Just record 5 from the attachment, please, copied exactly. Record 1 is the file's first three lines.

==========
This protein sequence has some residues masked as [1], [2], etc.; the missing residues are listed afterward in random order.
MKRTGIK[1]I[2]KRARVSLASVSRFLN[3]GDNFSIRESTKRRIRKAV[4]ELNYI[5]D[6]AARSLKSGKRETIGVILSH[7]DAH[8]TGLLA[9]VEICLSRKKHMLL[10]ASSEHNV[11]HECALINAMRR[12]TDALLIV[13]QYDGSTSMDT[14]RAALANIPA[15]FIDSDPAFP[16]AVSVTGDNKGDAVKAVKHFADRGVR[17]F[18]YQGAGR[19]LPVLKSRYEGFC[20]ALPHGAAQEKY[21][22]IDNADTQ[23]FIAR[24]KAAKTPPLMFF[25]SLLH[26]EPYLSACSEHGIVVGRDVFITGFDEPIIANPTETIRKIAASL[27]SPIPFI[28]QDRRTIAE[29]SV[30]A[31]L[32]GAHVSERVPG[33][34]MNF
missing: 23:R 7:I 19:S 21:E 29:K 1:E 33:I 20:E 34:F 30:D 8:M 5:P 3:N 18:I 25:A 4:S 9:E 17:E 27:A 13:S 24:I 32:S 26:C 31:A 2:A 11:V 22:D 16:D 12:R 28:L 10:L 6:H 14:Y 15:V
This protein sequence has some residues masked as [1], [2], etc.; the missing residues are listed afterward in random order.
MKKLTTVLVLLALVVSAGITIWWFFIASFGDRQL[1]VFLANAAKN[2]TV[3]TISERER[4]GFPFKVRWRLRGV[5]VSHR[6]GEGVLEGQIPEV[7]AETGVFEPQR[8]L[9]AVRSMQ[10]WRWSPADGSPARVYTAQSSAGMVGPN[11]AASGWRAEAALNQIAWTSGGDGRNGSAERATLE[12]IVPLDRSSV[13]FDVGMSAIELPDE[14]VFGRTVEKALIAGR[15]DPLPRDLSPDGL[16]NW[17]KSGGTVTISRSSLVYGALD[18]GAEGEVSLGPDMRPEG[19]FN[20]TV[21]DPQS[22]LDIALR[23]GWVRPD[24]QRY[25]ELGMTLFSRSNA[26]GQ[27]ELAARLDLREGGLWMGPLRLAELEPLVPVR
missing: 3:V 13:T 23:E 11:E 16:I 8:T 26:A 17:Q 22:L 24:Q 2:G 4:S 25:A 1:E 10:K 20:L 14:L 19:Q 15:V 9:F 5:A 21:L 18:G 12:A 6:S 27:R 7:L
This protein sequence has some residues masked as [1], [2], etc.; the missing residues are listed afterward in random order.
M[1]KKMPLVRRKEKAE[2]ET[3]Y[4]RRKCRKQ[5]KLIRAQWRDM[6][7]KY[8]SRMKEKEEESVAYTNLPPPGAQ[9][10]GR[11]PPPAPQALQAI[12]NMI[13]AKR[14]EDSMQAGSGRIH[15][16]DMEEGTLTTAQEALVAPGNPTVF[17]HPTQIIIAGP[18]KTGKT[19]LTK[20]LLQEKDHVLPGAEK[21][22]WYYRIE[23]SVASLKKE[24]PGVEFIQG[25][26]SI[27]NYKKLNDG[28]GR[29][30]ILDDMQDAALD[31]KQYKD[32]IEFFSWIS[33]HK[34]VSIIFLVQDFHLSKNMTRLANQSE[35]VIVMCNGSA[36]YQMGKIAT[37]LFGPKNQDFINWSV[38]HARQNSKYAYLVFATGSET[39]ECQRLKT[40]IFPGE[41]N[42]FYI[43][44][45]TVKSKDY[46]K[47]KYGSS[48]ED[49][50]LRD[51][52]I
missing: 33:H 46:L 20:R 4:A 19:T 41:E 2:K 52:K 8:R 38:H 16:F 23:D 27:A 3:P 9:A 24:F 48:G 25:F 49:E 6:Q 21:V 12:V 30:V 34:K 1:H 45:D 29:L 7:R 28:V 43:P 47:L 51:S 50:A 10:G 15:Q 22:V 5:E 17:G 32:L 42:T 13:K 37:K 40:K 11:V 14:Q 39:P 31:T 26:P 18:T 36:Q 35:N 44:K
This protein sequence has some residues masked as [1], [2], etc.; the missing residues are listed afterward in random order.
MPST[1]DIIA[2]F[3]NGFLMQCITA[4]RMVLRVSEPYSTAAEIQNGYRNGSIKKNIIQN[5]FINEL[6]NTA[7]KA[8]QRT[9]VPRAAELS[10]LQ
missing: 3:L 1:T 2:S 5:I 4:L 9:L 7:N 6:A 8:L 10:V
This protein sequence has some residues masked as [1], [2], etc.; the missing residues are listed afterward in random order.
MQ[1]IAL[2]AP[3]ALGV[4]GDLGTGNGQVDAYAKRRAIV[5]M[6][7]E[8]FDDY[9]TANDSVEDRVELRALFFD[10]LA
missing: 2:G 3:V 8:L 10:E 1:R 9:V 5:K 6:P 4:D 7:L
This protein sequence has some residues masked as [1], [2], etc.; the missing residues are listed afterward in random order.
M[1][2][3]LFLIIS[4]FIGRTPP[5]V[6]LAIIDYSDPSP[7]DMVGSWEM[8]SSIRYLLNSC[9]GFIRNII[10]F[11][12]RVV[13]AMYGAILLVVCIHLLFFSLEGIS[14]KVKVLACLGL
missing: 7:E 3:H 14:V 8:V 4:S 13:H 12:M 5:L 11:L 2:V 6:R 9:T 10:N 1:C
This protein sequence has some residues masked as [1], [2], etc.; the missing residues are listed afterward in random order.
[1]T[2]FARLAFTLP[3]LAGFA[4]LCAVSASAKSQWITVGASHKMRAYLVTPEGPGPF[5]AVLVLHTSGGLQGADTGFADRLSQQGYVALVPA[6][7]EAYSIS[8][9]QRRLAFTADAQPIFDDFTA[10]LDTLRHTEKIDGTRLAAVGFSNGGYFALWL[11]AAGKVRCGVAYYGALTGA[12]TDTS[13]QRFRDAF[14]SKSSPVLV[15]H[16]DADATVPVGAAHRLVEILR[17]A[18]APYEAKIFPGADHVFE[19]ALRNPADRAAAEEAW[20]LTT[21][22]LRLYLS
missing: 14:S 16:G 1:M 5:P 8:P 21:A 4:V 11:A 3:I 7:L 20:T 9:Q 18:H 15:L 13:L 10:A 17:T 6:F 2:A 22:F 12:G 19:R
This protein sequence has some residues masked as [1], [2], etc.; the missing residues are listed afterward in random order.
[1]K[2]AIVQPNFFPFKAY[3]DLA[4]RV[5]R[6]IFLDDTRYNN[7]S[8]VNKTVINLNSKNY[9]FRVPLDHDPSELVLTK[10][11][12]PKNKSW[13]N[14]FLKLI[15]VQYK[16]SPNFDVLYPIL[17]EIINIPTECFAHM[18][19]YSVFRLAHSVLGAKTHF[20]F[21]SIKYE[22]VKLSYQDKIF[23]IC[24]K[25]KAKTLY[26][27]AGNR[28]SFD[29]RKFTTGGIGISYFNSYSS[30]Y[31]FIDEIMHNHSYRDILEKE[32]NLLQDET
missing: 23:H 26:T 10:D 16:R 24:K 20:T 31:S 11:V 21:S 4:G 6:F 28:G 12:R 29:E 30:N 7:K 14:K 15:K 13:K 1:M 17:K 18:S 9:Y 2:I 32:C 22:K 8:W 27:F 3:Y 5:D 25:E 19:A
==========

This protein sequence has some residues masked as [1], [2], etc.; the missing residues are listed afterward in random order.
MQ[1]IAL[2]AP[3]ALGV[4]GDLGTGNGQVDAYAKRRAIV[5]M[6][7]E[8]FDDY[9]TANDSVEDRVELRALFFD[10]LA
missing: 2:G 3:V 8:L 10:E 1:R 9:V 5:K 6:P 4:D 7:L